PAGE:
Plurality and the Big Bang

 

 

 

 

 

Plurality and the Big Bang

 

 

It is said that the big bang created space and time—they did not exist beforehand. Thus something existed (a “singularity”) before space and time existed; and it was some sort of empirical particular not an abstract entity. It is generally conceived as superhot plasma not yet differentiated into elementary particles. Now adjoin that idea to the Kantian principle that space and time are the basis of individuation for empirical particulars: there can only be a well-defined plurality of particulars if there is a spatiotemporal manifold in which these particulars are arrayed. Then we get the result that the universe at the time of the big bang was a singularity in this strong sense: it was, and could only be, a single unified entity. The conditions for plurality were not met in that early state of things: metaphysical monism prevailed of necessity. The big bang fragmented reality, taking it from unity to multiplicity, by dint of space and time. It created division. It gave the world parts. It allowed particulars to exist apart from each other.

So one thing we know about the universe before the big bang is that it was devoid of plurality. It was as the metaphysical monists conceive of reality today: a seamless whole. Some philosophers have thought that Kant’s noumenal world must be a unitary world, given that it is not subject to the categories of space and time (the conditions for plurality not being met in that world). Others have speculated that all minds must be fundamentally identical given that the mind is not a spatial entity (for what could their distinctness consist in but spatial separation?). Well, if the universe issued from a big bang that created space and time, then it too must have existed in a unitary form—as a single undifferentiated entity. We can therefore deduce that there had to be a single singularity: there could not have been a plurality of singularities each spawning a totality of discrete particulars. For these would have to exist separately in space and time, given that spatiotemporal separation is the ultimate basis for individual distinctness, and space and time did not exist until the big bang wrought them. The universe could not have resulted from a pair of singularities—no universe could, by Kant’s principle. They would have to be separated in space (if simultaneous) but there was no space at the onset of the big bang. Accordingly, there was just one big bang, and there had to be: the singularity was necessarily singular.[1]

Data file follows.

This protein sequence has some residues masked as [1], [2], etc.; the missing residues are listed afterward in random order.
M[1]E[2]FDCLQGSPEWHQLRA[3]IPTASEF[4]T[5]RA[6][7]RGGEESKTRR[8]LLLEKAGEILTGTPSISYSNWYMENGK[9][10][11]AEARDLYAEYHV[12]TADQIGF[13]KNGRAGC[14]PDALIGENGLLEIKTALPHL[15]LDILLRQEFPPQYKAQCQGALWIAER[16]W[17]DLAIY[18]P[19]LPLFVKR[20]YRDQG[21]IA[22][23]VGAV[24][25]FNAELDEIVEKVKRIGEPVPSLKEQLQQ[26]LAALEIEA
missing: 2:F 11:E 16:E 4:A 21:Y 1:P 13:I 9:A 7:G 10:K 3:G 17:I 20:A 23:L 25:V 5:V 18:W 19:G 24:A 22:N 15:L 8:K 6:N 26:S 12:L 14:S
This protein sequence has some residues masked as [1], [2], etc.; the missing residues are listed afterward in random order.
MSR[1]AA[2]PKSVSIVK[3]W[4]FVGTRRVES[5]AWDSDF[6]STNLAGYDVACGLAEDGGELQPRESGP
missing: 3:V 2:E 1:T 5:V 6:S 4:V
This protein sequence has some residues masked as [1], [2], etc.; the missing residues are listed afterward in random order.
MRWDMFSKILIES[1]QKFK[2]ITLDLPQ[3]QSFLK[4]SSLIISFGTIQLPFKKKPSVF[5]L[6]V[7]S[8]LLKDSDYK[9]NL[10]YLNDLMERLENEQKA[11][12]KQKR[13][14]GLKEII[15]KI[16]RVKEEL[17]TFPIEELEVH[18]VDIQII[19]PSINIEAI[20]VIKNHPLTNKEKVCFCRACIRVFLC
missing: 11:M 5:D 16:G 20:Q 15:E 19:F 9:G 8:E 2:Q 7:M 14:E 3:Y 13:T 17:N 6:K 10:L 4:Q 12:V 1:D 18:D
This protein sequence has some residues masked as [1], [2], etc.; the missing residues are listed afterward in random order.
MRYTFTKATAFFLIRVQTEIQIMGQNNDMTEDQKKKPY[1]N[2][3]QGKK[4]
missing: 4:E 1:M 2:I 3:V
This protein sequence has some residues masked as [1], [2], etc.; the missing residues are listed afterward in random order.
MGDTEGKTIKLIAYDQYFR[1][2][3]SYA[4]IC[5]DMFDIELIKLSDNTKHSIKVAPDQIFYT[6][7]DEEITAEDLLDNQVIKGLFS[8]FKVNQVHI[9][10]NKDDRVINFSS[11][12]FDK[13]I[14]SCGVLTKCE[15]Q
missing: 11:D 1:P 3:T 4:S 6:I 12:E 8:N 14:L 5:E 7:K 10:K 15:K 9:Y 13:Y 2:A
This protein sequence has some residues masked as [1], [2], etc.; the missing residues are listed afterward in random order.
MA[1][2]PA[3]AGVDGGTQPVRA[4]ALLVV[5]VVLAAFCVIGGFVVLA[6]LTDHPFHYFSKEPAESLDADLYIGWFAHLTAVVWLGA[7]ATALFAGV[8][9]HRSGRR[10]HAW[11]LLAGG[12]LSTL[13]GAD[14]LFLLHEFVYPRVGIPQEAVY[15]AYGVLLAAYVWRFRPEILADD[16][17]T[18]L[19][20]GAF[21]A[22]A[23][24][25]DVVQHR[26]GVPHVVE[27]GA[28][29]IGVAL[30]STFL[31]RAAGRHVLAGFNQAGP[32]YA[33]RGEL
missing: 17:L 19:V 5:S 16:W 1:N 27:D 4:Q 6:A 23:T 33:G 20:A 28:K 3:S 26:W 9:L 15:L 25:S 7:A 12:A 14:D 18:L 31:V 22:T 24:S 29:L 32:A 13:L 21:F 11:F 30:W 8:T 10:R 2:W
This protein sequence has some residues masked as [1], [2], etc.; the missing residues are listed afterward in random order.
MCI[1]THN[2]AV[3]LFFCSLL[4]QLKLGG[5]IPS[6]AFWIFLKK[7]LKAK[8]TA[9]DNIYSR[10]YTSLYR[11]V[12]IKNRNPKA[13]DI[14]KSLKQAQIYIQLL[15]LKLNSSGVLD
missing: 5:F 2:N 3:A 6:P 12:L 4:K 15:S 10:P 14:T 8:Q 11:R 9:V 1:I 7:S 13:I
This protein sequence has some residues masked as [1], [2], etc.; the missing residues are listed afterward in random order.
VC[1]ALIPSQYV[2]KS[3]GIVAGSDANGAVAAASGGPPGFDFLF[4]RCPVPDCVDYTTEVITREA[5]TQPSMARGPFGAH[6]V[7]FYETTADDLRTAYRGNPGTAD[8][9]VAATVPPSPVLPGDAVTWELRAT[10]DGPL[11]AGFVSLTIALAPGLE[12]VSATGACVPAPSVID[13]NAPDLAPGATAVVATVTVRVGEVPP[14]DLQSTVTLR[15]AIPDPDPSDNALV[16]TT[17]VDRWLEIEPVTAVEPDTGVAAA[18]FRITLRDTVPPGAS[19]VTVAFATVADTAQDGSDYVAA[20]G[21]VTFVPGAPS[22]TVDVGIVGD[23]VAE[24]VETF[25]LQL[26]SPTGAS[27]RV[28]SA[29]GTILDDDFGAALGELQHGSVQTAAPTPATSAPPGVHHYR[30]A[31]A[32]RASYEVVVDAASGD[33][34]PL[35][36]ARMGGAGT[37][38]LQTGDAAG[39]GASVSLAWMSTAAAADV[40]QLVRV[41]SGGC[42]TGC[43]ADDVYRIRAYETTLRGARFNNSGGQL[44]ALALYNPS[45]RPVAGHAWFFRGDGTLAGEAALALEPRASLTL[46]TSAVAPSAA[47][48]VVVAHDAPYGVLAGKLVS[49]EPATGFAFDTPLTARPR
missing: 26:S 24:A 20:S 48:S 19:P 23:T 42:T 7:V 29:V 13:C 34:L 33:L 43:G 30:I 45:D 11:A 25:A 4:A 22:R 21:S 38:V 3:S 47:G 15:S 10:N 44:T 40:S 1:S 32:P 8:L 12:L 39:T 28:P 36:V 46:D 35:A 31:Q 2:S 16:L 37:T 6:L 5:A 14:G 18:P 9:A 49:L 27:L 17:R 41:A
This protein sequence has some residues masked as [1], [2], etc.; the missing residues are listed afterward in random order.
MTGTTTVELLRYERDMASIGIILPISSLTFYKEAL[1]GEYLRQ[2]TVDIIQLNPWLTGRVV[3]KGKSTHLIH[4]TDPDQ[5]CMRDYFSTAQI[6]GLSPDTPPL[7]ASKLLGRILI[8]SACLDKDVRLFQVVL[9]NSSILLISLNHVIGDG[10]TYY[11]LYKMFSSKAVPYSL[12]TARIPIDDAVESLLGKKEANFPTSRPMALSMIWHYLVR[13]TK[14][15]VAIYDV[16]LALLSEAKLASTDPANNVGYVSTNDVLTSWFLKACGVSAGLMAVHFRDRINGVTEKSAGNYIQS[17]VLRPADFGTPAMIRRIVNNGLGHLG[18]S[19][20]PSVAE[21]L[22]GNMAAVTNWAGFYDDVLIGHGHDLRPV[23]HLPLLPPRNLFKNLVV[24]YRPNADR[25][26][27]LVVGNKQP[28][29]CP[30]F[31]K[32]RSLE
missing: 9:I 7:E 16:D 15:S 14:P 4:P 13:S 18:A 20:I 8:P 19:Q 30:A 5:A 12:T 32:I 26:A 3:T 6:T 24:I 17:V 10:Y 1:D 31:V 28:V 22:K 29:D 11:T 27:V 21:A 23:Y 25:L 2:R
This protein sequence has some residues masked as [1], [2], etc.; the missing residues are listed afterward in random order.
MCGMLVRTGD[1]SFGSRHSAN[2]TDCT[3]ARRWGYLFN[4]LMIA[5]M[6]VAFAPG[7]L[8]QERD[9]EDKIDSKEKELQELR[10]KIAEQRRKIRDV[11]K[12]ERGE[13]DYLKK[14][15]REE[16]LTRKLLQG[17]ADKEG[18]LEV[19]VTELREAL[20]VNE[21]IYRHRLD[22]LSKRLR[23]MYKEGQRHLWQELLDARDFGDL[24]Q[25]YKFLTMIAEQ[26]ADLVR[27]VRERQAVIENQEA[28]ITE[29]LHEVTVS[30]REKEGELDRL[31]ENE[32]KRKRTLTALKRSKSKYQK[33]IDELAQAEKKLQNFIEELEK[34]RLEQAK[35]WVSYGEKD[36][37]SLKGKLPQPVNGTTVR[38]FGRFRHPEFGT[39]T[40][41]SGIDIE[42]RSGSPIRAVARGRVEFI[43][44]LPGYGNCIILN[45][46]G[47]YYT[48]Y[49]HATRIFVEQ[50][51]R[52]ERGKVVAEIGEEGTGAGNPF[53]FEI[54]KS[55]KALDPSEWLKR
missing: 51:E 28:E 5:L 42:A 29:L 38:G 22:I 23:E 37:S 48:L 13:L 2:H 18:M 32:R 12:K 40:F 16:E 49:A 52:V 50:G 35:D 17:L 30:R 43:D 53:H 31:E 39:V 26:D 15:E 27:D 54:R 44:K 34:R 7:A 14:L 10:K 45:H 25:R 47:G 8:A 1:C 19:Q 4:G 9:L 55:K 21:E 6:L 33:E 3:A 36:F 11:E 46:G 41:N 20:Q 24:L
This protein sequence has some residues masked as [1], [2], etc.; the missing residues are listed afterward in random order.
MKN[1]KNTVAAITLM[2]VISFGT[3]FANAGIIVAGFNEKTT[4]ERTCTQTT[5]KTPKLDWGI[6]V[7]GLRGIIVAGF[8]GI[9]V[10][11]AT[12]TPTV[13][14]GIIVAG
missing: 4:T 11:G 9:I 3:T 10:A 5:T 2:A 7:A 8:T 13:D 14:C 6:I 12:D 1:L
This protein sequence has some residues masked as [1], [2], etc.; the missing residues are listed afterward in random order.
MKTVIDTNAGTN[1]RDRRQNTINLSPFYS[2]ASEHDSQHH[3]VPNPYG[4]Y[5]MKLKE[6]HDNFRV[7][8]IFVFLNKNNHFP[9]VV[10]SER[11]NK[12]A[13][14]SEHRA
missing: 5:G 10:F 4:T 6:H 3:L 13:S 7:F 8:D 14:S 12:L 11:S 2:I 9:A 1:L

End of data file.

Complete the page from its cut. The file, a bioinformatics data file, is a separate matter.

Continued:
This is a substantive piece of knowledge—a significant cosmological theorem. We know very little about the state of the universe before the big bang, but we do know that it was unitary in a very strong sense—there was no existing plurality of empirically particulars. Metaphysically, the universe was one. Plurality was a later offshoot of this underlying oneness—an emergent property rooted in a more basic reality. We might even say that reality is fundamentally singular, cosmologically speaking. Maybe the singularity comprised a unified field of force lacking particulate structure—not even consisting of matter in the sense we now conceive of it. Material plurality is a late development, a contingent offshoot: au fond the universe is undivided power (energy, oomph). This is a fact worth knowing, providing an insight into the nature of the universe before it was fragmented by that early explosion. There was an abrupt transition from the One to the Many—plurality emanating from unity. An undifferentiated whole shattered into pieces as space and time took shape. The old cosmic unity was gone: now the universe was a collection of separate particulars existing at a distance from each other. Before the big bang there was no room (literally) in the universe for distinct particulars–everything had to be jammed inextricably together as a single seamless entity. It is doubtful that we can even conceive of this reality, except in the most abstract and metaphorical terms, given that our minds have evolved to cope with a world of spatiotemporal plurality: but its general structure follows from basic cosmological principles. In creating space and time the universe brought forth plurality from unity. It broke the bonds of being. It changed the metaphysical structure of reality.

 

Colin McGinn

[1] Of course, nobody doubts that there was just one big bang as a matter of empirical fact; but what we have here is a proof that this had to be so.

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